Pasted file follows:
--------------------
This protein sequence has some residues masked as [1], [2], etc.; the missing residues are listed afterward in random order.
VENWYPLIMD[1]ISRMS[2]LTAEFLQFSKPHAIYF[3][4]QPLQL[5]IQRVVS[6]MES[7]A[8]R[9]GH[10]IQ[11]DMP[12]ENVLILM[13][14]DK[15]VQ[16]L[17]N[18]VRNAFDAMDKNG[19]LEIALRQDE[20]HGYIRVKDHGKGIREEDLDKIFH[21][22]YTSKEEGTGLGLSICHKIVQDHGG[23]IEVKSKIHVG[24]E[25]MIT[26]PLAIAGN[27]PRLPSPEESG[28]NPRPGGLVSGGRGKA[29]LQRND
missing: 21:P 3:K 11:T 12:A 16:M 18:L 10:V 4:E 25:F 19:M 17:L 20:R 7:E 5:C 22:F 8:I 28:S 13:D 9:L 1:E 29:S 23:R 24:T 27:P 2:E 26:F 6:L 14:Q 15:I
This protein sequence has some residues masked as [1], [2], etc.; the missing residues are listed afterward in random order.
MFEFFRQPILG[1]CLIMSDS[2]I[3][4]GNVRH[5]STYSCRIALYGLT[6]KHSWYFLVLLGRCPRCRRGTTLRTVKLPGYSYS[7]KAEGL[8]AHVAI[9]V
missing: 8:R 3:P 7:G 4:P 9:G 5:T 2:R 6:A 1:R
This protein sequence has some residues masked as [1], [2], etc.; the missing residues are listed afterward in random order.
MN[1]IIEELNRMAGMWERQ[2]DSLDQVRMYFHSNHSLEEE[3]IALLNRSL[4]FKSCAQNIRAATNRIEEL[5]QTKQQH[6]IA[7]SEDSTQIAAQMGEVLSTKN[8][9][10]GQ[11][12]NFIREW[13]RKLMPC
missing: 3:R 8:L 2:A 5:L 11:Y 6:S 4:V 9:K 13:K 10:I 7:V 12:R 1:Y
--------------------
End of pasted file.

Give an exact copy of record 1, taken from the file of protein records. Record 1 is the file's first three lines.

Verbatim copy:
This protein sequence has some residues masked as [1], [2], etc.; the missing residues are listed afterward in random order.
VENWYPLIMD[1]ISRMS[2]LTAEFLQFSKPHAIYF[3][4]QPLQL[5]IQRVVS[6]MES[7]A[8]R[9]GH[10]IQ[11]DMP[12]ENVLILM[13][14]DK[15]VQ[16]L[17]N[18]VRNAFDAMDKNG[19]LEIALRQDE[20]HGYIRVKDHGKGIREEDLDKIFH[21][22]YTSKEEGTGLGLSICHKIVQDHGG[23]IEVKSKIHVG[24]E[25]MIT[26]PLAIAGN[27]PRLPSPEESG[28]NPRPGGLVSGGRGKA[29]LQRND
missing: 21:P 3:K 11:T 12:A 16:M 18:L 10:V 4:E 25:F 19:M 17:L 20:R 7:E 5:C 22:F 8:I 28:S 13:D 9:L 1:E 29:S 23:R 24:T 27:P 2:E 26:F 6:L 14:Q 15:I